Infrastructure worldwide and throughout history has directly contributed to the climate crisis—accounting for 60-70% of global greenhouse gas emissions through transportation, buildings, electricity production and industrial processes, such as cement production and waste treatment. The carbon-intensive sectors that account for most of the world’s energy infrastructure—coal, oil, and natural gas—are both ecologically destructive and economically inefficient in today’s economic landscape—especially considering unpriced negative externalities associated with extraction, greenhouse gas emissions, air pollution, and human health effects.

Contribution of infrastructure to global greenhouse gas emissions
60-70 %

Direct GHG emission shares (in % of total anthropogenic GHG emissions) per sector in 2010. Source: IPCC, 2018

Roadmaps for mitigation

Sustainable infrastructure can play an enormous role in mitigating climate change and setting the world on a safe climate trajectory. Renewable energy, smart electricity grids, high-speed railway systems, electric vehicles, and inclusive public transportation are all critical elements of a sustainable infrastructure portfolio and should be supported, accelerated, and delivered whenever prudent and possible.

Sustainable energy infrastructure makes economic sense. Spending on renewables and energy efficiency creates five times more jobs per USD 1 million invested than spending on fossil fuels. Transforming energy infrastructure systems into sustainable ones could boost global GDP by USD 98 trillion by 2050, delivering 2.4% more GDP growth than current plans.

Adaptation: the critical complement to mitigation

Adaptation is the process of adjusting to new conditions. In the context of climate change, it is an intentional, necessary, and time-bound process that humans must undertake if we are to thrive in a rapidly-changing world. Adaptation is the critical complement to mitigation efforts. As we already face numerous climate-related stressors (droughts, floods, saltwater intrusion, wildfires, species migrations, etc.), even if we ceased all greenhouse gas emissions tomorrow, we would still have to navigate—or adapt—to a disrupted and profoundly altered planetary baseline.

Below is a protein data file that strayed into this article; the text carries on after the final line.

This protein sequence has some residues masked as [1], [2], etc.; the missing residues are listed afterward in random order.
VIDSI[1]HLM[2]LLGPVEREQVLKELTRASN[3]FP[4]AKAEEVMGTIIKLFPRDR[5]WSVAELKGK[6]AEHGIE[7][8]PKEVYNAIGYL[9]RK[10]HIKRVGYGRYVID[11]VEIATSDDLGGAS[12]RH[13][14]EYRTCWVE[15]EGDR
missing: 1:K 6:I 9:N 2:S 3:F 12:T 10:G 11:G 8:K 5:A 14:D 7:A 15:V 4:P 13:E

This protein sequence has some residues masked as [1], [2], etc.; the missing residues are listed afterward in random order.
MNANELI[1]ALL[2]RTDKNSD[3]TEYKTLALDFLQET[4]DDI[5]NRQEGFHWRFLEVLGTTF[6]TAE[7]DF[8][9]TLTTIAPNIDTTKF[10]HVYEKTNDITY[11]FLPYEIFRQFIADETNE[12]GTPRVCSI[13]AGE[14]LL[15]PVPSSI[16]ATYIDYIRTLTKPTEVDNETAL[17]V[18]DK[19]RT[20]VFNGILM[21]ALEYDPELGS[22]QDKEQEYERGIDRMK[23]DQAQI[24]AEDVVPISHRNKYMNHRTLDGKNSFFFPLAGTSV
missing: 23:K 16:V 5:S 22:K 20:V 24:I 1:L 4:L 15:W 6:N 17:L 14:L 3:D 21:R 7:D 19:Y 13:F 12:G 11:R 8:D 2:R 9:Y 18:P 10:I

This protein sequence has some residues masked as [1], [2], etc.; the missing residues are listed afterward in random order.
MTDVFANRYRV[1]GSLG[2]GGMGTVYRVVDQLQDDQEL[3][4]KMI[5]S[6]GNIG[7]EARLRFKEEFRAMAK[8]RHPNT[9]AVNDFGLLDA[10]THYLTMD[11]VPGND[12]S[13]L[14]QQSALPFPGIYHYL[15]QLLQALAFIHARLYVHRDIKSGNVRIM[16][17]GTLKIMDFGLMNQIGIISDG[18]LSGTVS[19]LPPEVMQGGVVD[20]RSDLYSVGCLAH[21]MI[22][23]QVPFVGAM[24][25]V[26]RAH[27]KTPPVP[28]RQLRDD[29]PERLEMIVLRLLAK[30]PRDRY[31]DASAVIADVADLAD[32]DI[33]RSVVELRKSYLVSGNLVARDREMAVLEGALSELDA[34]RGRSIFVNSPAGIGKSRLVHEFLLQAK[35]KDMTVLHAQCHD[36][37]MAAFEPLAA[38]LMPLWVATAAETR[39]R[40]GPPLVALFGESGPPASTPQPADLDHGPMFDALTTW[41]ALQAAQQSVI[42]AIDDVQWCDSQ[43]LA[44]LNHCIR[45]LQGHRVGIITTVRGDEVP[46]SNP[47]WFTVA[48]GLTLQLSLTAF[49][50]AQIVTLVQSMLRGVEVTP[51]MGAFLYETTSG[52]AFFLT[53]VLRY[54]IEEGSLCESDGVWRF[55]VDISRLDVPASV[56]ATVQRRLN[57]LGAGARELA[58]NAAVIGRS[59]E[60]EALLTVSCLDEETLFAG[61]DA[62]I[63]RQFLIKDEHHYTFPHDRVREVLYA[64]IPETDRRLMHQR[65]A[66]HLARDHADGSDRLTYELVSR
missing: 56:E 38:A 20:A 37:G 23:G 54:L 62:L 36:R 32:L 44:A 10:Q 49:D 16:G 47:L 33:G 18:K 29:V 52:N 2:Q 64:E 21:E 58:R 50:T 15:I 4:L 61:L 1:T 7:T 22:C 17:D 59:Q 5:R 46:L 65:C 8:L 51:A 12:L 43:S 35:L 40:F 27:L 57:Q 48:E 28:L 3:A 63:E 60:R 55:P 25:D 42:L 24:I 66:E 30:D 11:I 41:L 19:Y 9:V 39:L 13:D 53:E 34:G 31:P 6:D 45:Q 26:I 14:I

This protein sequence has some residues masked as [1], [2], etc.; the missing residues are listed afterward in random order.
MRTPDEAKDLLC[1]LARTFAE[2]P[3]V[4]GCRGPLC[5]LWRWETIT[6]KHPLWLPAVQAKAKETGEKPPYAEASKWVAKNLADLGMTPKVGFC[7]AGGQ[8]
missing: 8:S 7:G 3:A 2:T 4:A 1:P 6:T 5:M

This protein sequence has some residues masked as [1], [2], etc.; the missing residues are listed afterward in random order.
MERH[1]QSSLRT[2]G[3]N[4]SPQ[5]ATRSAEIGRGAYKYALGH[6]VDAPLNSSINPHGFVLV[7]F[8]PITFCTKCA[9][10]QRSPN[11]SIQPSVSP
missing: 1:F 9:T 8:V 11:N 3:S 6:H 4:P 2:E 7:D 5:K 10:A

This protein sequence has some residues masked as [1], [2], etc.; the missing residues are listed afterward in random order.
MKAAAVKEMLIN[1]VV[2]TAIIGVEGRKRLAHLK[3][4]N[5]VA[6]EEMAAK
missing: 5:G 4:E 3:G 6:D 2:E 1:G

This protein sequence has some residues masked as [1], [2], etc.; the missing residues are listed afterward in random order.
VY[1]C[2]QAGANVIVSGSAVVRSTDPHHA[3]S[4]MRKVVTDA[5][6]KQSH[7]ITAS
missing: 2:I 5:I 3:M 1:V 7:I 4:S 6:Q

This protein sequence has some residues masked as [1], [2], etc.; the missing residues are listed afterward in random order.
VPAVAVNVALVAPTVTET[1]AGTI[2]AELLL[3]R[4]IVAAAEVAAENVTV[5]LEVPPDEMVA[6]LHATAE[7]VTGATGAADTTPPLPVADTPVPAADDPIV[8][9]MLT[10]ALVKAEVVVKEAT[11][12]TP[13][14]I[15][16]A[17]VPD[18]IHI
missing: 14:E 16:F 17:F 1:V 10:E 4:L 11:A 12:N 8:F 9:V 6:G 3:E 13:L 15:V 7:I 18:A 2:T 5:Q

Spending of USD 50 billion per year on flood defenses for coastal cities would reduce expected losses in 2050 from USD 1 trillion to USD 60 – 63 billion

People across the planet are designing ways to do so with infrastructure assets and planning in mind:

This is not a question of deciding which strategy humans need to pursue. We need to mitigate and adapt simultaneously, or we risk a morbid future with both runaway climate change and a society unprepared and ill-equipped to handle these devastating changes—ones that we brought upon ourselves.

Interested in learning more?

Climate-Resilient Infrastructure


This paper outlines a framework for making new and existing infrastructure networks resilient to climate change.

The State of Cities Climate Finance


This report examines the current state of urban climate investment, the barriers to reaching the needed investment levels, and the steps to overcoming these challenges.

6 Lessons on Energy Decarbonization from Countries Leading the Way

By: World Resources Institute

This article provides lessons learned on energy transition from countries that are leading in that field.

Climate change adaptation of major infrastructure projects

By: European Commission

This study maps existing resources for climate change adaptation in the 28 Member States of the EU that could facilitate the assessment of climate change aspects at project level.

Relevant sustainability tools

Mitigation Tools

Adaptation Tools